Yes, I heard it again; while a young kid talked endlessly, a person nearby, with a wink in his voice, commented that “he’ll be a good salesperson one day.”
As I grow older and wiser (first one a definite; second one debatable) I find there are fewer and fewer phrases that elicit within me a visceral negative reaction. That statement always does though.
I mean, think of it…it is based on the premise that a person who just incessantly talks and talks and talks…is a good salesperson.
I’ve asked countless people, “do you tend to buy from salespeople who simply yap non-stop about their product?” They always – yes, always (and often emphatically) – tell me “no.”
Yet, I still hear it.
Recently, on my Facebook page, I posted the following:
Those with the “gift of gab” can be good salespeople…providing they are
willing to lose, or at least misplace, their gift of gab and listen. Really listen.
One friend wrote, “Yes, so true! I had a sales manager once who said the challenge many potentially great salespeople had was knowing when to shut up.”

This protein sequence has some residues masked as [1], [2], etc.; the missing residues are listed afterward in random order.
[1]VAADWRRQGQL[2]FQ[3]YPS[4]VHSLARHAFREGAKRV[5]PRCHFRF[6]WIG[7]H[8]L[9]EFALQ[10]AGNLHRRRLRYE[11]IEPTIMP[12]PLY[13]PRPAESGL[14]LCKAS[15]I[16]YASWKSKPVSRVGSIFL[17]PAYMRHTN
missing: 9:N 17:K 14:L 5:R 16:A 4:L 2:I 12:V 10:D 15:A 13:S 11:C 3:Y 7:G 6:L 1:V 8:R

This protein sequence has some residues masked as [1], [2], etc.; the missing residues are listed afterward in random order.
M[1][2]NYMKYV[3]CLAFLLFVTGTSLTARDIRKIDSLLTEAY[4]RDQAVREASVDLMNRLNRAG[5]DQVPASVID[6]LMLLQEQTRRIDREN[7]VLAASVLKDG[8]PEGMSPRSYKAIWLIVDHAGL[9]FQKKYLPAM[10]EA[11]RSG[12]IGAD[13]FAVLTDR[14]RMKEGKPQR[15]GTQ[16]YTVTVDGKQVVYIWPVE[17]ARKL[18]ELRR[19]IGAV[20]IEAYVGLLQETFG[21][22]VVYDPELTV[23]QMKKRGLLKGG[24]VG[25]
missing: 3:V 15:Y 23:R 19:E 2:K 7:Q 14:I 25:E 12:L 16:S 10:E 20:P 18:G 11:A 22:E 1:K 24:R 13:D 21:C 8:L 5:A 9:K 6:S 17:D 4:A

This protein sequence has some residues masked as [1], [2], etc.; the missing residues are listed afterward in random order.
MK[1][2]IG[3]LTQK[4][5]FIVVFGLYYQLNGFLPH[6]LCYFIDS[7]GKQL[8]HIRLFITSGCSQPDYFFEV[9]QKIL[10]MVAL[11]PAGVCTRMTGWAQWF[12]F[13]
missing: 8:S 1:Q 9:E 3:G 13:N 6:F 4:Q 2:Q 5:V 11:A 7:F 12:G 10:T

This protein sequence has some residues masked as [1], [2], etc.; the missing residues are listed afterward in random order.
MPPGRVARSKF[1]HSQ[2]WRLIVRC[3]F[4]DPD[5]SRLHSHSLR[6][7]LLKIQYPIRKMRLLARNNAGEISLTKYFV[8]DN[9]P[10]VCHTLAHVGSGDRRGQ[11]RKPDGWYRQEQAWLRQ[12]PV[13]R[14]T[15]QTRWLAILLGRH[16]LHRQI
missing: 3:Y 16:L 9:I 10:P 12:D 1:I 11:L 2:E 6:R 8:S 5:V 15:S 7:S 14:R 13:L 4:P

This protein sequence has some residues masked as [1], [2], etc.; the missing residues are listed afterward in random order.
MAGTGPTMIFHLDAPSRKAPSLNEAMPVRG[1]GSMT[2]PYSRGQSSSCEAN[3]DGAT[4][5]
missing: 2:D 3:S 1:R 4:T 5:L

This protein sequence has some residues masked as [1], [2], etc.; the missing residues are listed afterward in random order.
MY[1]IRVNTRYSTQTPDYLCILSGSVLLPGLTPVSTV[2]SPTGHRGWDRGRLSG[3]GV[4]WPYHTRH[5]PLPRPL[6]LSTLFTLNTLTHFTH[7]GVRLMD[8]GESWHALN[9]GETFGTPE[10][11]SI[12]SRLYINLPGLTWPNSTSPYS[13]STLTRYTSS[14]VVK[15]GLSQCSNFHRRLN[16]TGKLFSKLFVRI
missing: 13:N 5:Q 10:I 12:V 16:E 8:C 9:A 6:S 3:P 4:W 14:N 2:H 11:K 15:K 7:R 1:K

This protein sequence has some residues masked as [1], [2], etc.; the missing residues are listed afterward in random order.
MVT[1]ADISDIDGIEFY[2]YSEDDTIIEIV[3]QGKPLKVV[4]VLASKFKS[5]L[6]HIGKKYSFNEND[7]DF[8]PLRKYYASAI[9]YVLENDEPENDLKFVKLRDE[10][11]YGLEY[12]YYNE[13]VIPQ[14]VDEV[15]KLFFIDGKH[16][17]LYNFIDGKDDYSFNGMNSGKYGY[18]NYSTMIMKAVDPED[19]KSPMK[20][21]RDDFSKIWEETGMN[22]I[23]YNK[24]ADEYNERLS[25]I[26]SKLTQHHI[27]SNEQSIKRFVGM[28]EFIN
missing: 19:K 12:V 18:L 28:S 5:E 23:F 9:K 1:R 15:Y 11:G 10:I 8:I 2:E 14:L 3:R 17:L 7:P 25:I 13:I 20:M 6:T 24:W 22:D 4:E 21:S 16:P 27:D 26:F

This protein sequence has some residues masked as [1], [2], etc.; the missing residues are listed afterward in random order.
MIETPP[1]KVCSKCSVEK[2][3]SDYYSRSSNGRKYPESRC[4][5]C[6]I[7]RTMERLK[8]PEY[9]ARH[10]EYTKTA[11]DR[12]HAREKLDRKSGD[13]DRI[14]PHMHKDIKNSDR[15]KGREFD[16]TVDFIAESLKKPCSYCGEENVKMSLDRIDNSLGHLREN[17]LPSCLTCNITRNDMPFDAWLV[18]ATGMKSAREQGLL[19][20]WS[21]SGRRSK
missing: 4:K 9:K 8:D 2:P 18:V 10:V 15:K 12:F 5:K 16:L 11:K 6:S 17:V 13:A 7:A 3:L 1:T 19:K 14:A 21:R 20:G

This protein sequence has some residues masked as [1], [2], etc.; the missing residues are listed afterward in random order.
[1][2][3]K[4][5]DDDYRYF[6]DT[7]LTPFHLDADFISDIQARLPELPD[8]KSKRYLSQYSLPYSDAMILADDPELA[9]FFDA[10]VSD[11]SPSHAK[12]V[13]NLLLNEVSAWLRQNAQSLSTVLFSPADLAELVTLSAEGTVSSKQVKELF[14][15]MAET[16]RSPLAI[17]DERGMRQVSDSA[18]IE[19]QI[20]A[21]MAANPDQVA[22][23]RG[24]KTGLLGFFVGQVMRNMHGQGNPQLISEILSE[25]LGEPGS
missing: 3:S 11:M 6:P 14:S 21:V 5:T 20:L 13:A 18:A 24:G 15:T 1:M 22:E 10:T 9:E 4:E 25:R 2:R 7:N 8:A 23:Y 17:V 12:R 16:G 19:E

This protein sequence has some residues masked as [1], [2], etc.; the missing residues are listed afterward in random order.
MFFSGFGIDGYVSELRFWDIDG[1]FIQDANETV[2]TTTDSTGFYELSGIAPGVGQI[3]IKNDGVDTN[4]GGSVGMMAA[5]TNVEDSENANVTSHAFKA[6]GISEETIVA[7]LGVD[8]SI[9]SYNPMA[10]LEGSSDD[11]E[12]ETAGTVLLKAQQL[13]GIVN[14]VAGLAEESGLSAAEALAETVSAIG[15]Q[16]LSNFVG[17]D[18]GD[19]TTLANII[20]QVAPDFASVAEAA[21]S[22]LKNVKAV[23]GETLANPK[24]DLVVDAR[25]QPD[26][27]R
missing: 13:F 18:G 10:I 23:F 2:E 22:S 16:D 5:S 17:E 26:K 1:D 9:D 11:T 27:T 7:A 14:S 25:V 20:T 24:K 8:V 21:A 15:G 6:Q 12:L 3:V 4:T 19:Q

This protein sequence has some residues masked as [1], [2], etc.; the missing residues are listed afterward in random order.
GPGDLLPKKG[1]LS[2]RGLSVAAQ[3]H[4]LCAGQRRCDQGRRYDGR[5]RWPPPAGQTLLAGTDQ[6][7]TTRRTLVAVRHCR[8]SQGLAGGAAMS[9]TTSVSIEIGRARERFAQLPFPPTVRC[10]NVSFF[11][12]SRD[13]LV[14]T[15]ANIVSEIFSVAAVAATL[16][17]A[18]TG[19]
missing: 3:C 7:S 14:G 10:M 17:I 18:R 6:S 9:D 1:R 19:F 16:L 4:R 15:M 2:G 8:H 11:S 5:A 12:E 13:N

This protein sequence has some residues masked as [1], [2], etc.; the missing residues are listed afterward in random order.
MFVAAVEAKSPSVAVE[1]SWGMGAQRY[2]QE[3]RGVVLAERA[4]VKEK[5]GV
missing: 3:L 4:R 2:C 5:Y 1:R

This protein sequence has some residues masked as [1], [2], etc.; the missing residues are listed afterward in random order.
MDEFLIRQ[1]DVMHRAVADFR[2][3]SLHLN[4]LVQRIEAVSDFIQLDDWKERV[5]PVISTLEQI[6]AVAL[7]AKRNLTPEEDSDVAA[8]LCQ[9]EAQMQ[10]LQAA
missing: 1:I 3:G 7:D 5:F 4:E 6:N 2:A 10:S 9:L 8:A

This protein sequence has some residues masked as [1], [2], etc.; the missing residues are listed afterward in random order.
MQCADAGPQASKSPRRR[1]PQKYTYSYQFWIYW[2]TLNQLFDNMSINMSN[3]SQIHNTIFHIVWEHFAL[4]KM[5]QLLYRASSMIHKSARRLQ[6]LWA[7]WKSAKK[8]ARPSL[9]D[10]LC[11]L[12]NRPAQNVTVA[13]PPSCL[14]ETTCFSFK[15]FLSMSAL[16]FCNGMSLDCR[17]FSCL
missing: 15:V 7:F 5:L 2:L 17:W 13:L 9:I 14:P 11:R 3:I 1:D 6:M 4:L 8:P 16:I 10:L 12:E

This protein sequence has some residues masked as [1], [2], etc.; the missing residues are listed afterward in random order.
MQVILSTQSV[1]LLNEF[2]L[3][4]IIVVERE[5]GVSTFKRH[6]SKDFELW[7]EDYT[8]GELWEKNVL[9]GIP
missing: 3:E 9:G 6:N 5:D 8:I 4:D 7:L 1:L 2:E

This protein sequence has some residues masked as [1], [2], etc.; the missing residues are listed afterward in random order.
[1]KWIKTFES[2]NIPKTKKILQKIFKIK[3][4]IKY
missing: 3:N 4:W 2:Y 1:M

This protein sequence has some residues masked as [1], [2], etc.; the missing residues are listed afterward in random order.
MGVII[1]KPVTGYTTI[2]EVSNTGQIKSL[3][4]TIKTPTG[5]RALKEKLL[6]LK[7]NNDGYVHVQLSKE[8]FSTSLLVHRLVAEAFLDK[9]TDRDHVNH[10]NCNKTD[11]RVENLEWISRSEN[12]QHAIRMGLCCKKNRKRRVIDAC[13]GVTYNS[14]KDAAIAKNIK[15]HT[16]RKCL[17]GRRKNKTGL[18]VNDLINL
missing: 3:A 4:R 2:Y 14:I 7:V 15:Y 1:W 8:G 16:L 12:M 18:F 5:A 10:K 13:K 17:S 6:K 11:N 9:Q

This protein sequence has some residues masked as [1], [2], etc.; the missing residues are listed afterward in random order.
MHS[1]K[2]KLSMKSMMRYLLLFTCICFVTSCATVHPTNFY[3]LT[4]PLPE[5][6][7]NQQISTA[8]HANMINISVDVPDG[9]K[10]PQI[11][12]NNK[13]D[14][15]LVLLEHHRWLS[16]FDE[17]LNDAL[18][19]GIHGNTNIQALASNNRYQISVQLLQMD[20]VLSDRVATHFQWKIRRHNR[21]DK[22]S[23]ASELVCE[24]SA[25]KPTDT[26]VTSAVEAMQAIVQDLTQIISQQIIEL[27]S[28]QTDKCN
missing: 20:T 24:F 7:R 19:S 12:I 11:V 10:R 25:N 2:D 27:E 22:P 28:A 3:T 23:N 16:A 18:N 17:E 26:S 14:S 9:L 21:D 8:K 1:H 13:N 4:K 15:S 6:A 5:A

While that is indeed true, that wisdom is often given within the context of “after” the presentation…in other words, to shut up and not “talk past the sale.” And, that is certainly very valid advice. I believe the real point of the quote, however, goes far beyond that. It’s an attitude from the outset and throughout the sales process.
My good friend, presentation and communication expert, Felicia Slattery commented, “Listening is the other side of the speaking coin. To be an effective communicator you must do BOTH well.” She then suggested listening twice as much as talking. Good idea.
As any professional salesperson knows, listening more than talking during the presentation typically results in a much better outcome, both for the salesperson and the prospect who will then get to enjoy the benefits of that which they purchased.
Listening; focused, active, caring listening allows you to direct your attention on the prospect and understand their needs. Only then can you build value because, after all, it’s the prospect who determines what the actual value is.
So sure, can that young kid with the “gift of gab” grow up and become a top-notch, professional, value-creating, high-income earning salesperson? Sure he can. But only if he loses that “gift” along the way.